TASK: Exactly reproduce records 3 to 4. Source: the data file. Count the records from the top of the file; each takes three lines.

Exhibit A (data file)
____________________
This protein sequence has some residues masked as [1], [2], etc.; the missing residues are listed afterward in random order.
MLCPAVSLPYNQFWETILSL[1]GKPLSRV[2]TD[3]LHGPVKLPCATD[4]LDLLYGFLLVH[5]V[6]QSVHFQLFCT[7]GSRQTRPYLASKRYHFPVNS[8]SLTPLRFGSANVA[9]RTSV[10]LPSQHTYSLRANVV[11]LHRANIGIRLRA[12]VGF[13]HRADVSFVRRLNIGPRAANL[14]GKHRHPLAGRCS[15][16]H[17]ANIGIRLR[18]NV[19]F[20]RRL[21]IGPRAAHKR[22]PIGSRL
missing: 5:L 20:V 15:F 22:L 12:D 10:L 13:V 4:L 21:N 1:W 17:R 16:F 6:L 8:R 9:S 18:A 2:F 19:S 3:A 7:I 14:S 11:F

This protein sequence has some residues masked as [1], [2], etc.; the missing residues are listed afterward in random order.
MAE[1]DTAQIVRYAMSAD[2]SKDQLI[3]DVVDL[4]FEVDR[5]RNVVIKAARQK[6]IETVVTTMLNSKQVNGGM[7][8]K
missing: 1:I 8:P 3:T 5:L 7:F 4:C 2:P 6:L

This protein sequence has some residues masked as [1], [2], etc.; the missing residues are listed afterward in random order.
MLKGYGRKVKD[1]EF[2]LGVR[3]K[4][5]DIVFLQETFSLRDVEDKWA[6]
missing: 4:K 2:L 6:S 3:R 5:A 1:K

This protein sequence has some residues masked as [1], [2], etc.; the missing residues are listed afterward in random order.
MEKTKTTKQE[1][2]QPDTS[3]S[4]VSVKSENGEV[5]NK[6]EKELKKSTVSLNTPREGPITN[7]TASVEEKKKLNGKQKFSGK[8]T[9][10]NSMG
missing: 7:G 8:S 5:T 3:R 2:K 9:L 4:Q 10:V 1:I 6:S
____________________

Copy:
This protein sequence has some residues masked as [1], [2], etc.; the missing residues are listed afterward in random order.
MLKGYGRKVKD[1]EF[2]LGVR[3]K[4][5]DIVFLQETFSLRDVEDKWA[6]
missing: 4:K 2:L 6:S 3:R 5:A 1:K

This protein sequence has some residues masked as [1], [2], etc.; the missing residues are listed afterward in random order.
MEKTKTTKQE[1][2]QPDTS[3]S[4]VSVKSENGEV[5]NK[6]EKELKKSTVSLNTPREGPITN[7]TASVEEKKKLNGKQKFSGK[8]T[9][10]NSMG
missing: 7:G 8:S 5:T 3:R 2:K 9:L 4:Q 10:V 1:I 6:S